iTunes Radio launched last week to far less fanfare than iOS or the iPhone 5s. But don't underestimate just how important this addition can be to the Apple (NASDAQ:AAPL) family.
The new streaming radio service brings radio stations to Apple users, makes iTunes Match far more attractive, and makes it incredibly easy to buy new music from the iTunes Store. It's another piece of a growing ecosystem that keeps consumers with Apple long-term.
Watch out for Apple
Apple is far from the first company to offer streaming radio, but it's making a strong push into the area. An ad-supported version of iTunes Radio is free, while the annual $24.95 charge for ad-free radio and iTunes Match is less expensive than the competition, and the product is more integrated into your iPhone, iPad, or Mac than other services.
Pandora's (NYSE:P) ad-free radio costs $36 per year and offers similar stations as Apple but doesn't have iTunes Match. For those on the fence, that may be the selling point for iTunes Radio (it was for me).
Sirius XM's (NASDAQ:SIRI) music-focused subscription is $159.39 per year, more than six times the cost of iTunes Radio. Sirius XM offers far more than just music, but for subscribers looking for music only, this could be a viable alternative, especially as cell networks fill in gaps around the country.
This situation may push Pandora and Sirius XM to cut prices to compete with Apple. That wouldn't be good for either company as they try to grow profits, or in Pandora's case, just turn a profit.
Apple has an edge in that it doesn't have to make money on iTunes Radio itself. Part of the appeal is in selling more songs to users and in keeping them in the iOS family. It's almost too easy to buy songs on iTunes Radio, and if you match your music across Apple devices, it's one more reason not to leave the ecosystem.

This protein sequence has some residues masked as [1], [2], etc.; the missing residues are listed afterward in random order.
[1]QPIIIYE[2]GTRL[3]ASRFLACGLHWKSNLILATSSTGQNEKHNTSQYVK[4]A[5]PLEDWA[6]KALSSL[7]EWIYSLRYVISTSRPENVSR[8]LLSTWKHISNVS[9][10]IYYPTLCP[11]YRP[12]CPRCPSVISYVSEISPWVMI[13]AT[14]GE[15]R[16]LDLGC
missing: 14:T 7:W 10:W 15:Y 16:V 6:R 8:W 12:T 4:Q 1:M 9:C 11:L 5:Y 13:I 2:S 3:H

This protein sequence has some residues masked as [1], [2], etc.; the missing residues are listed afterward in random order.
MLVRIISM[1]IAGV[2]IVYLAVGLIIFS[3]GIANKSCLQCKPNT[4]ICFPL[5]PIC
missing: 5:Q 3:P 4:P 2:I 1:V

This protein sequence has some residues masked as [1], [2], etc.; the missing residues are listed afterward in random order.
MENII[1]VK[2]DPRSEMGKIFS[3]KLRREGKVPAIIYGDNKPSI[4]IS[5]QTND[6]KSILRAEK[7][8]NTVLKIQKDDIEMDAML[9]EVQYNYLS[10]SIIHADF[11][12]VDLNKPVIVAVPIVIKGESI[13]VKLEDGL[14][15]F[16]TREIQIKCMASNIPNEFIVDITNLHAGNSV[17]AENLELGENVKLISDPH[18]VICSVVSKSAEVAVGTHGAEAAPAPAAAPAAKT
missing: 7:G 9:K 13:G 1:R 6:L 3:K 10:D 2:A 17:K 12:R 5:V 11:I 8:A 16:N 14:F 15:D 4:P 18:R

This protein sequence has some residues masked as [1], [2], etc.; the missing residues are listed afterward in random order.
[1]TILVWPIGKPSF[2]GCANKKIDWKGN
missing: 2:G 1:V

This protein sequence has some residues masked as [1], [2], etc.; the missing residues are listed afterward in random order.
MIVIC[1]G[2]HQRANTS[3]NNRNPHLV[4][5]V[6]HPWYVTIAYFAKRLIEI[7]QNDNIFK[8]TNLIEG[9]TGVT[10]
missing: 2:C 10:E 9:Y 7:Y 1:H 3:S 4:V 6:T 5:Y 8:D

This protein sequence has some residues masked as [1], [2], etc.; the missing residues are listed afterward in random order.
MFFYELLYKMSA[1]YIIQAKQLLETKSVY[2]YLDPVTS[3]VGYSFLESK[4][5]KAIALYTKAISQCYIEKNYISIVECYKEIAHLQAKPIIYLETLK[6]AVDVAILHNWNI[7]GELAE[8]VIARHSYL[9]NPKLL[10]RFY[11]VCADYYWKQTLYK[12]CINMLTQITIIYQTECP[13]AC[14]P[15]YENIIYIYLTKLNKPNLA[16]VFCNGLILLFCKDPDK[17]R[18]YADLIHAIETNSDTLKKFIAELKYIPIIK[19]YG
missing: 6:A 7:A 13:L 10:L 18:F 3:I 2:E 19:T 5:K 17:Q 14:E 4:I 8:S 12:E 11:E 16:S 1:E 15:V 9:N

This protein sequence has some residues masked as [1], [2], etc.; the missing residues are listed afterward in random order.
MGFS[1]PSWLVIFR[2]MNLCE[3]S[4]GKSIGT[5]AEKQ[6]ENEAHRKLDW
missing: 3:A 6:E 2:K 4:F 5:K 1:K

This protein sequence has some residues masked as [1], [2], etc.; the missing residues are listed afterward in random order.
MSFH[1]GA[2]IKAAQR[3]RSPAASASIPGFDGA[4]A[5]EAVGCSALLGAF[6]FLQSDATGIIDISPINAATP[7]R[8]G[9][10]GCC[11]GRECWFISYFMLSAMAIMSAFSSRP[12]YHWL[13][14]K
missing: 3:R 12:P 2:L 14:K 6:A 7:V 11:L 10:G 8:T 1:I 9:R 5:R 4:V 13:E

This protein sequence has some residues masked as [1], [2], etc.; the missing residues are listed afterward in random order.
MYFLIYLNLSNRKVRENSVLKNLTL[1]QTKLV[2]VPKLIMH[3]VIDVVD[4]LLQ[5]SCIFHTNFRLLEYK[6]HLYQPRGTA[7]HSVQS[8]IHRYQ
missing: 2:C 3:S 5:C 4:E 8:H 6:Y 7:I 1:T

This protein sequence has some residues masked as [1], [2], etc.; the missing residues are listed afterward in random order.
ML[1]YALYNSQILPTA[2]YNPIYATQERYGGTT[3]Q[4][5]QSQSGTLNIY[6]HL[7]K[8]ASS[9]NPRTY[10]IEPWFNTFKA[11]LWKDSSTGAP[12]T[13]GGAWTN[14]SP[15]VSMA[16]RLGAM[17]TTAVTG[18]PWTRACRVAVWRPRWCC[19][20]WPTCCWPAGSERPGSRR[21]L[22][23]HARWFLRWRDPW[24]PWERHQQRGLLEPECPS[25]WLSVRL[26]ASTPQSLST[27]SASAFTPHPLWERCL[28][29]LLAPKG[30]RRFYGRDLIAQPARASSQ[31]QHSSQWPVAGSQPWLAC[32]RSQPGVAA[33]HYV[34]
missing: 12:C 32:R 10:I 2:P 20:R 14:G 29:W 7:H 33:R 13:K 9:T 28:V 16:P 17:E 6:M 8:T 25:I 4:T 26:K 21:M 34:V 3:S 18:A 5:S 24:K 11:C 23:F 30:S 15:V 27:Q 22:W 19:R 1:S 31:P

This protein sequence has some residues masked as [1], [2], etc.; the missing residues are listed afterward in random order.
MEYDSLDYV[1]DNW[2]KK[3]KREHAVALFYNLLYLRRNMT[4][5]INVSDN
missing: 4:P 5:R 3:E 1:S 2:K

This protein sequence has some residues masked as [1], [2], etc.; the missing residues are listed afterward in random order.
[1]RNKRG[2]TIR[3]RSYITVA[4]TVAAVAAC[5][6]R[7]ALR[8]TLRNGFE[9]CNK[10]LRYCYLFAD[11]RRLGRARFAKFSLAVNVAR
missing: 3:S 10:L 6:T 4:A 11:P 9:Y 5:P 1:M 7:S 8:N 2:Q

Harder to escape the clutches of Apple
What Apple is really doing with products like iTunes Radio, iCloud, Photo Stream, iMessage, iTunes, and the App Store is creating an ecosystem that's nearly impossible to escape. When Apple has all of your files, music, movies, and notes on its servers, it's difficult to shift to another manufacturer. That's the genius of iTunes Radio, and in my opinion, it's priced to take significant share from competitors.
Fool contributor Travis Hoium manages an account that owns shares of Apple. The Motley Fool recommends Apple and Pandora Media. The Motley Fool owns shares of Apple. Try any of our Foolish newsletter services free for 30 days. We Fools may not all hold the same opinions, but we all believe that considering a diverse range of insights makes us better investors. The Motley Fool has a disclosure policy.